Attach a time frame to activities
I have tried this with my writing. Sometimes I just don’t want to get writing. Then I tell myself, I wonder how much I can get onto paper/screen in 30 minutes, or even just 10 minutes. Usually, that helps me to get into the groove and then I can continue with the post or story. Even if I don’t get into the groove on that specific day, then at least I wrote something.1
It is also a good idea to plan how much time you want to spend on a task. Obviously, it is very important to work in a grace period for when life happens. Also, don’t be overly ambitious. You can only do so much in a day.
Don’t sit in front of the computer for hours and hours on end. First, it’s not good for your eyes to keep staring at a screen for that amount of time, and second, your body gets tired. Make a point of it to stand up and stretch, or get some water, etc. every half hour.1 If you are very busy with a project, you can have 25-minute chunks of work followed by 5 minutes of rest.2
Remember, being productive is not only measured in the amount of work that you do, but also in the quality of that work.
Emails are time eaters
If you get into the habit of answering emails as they come in, you may become distracted from more important tasks, or you will try to multitask, which as you have seen is unproductive.1
Rather, pick a specific time of the day (or times) to answer emails.1
If your work environment is a mess, it will be difficult for you to be productive. If you struggle to find your paperwork, stationery, etc. obviously you are not using your time optimally. Also, if my work environment is cluttered, my brain feels cluttered as well. My workspace needs to be tidy for me to explore my brain’s clutter box optimally.2
Use those times that you have to wait
I want to start carrying a book around with me everywhere, so when I have to wait in line somewhere, I can read a few pages of my book. Reading is great for unwinding as well as creativity. It’s amazing how many books I get through by just using those few minutes in a day.3
If you are lucky to live somewhere where you can commute to work, and not be squashed or stabbed, then you can use that commuting time to catch up on any pending activities, like writing your to-do list or doing research for your upcoming project or meeting.3
Don’t be a jack of all trades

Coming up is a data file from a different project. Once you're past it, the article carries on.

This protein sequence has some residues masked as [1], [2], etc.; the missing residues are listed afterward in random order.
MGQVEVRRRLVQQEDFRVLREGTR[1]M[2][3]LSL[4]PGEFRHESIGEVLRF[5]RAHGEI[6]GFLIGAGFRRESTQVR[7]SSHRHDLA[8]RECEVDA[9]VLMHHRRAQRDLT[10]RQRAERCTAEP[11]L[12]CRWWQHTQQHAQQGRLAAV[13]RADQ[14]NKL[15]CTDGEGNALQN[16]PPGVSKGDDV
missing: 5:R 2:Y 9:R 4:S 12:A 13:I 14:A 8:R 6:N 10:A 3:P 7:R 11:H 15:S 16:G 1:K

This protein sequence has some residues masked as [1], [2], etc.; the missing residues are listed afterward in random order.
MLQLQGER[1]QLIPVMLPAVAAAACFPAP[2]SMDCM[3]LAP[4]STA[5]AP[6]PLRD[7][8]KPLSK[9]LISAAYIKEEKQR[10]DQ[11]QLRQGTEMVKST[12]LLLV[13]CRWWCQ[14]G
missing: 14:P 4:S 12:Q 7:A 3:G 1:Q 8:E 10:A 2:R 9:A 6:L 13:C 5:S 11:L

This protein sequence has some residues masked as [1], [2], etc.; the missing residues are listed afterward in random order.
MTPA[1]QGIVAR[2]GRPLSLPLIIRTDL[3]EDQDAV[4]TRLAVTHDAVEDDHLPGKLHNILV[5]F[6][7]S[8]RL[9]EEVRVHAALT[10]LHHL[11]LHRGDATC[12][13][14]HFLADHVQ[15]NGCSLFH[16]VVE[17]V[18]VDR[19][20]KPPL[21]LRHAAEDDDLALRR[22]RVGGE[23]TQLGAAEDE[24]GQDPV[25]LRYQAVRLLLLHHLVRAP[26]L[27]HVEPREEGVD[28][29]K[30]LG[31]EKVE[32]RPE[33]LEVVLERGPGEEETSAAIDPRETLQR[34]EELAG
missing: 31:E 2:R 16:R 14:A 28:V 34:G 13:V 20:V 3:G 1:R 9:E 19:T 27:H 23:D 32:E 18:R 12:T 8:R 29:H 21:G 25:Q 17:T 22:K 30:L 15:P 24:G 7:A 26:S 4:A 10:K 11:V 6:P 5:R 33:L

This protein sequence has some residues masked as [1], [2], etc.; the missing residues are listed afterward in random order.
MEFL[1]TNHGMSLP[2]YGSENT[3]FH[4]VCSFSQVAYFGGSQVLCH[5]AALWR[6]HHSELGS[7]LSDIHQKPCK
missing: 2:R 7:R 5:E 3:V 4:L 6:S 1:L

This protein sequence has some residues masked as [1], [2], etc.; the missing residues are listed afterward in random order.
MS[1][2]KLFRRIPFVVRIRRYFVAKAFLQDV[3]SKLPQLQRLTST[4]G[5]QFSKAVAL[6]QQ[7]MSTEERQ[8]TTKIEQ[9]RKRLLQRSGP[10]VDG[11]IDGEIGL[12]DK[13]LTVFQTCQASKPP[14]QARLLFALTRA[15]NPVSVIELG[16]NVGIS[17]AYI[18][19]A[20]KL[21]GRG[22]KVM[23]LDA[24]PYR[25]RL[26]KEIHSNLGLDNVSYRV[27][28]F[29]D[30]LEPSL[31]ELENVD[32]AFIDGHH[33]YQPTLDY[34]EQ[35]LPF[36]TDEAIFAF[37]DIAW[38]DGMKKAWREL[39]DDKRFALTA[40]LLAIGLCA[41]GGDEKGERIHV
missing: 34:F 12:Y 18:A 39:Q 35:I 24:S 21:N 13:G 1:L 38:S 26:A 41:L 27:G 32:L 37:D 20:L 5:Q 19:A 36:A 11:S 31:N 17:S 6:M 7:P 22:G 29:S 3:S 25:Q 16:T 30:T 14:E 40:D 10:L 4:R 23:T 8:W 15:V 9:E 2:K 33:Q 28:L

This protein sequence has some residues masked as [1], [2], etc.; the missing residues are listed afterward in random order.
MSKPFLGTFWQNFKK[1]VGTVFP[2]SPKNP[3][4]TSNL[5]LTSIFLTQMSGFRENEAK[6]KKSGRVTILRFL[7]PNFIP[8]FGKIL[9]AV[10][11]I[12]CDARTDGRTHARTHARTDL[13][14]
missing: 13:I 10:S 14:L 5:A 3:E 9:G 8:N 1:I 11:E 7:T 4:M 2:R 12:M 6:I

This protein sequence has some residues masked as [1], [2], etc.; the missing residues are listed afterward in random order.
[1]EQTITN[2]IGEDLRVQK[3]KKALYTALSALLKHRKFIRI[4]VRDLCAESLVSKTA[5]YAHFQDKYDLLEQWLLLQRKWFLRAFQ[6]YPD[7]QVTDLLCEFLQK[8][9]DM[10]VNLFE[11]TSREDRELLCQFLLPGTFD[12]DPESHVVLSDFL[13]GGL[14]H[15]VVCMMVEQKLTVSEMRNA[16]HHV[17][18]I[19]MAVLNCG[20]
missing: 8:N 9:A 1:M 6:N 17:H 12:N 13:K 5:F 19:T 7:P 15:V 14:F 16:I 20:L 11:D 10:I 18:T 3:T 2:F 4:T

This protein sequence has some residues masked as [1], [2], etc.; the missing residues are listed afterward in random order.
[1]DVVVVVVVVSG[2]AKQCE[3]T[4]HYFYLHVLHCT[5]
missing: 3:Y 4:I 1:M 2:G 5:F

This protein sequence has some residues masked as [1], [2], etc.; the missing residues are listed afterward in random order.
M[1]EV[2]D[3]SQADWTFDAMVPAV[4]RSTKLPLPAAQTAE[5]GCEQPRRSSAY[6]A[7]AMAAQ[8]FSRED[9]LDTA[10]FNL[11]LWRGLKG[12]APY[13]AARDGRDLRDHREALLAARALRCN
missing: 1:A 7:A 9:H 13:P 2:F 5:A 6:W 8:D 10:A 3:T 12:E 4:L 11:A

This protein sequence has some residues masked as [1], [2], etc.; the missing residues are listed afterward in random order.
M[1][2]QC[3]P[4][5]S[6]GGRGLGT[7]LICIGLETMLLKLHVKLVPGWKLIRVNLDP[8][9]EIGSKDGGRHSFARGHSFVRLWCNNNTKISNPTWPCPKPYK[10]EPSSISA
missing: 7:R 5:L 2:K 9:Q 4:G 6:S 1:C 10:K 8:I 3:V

‘Jack of all trades. Master of none.’ With the internet, you can learn to do virtually anything, but that takes time, and you don’t always have time. It will be much more productive to focus on one or two areas that you are great at than trying to do and be good at everything.5
This is also something that I’ve learnt with this blog. I don’t know much about the technical stuff, that’s why I got great people to handle that for me. So, I can rather focus on the stuff I’m better at—writing the content.
Obviously, if one of your weaknesses is negatively influencing your work or life, that’s something to work on.5 Also, I’m not saying you can’t learn new things. I’m just saying it’s better to prioritise one skill at a time.
Say no when you can
If something does not contribute to your goals, or you feel like you only have to do it because you feel guilty or don’t want the person to dislike you, these are good indicators that you should say ‘no’ to the proposition. Obviously, this is not an excuse to be lazy (or tick off your boss). Sometimes it is okay, or even good, for your mental health to say no to things.1
Slow and steady
Remember, not every day has to be perfect or life-changing for it to be called a good and or productive day—just keep doing the things that bring you closer to where you want to be. Slow and steady wins the race.8
What do you think? Will these tips help you? Contact details are below.
- Harris, V. 2008. The productivity epiphany: Become more productive in any area of your life!Trenton: Beckworth Publications. Page 121-122
- Page 124
- Page 128
- Ibid Page 130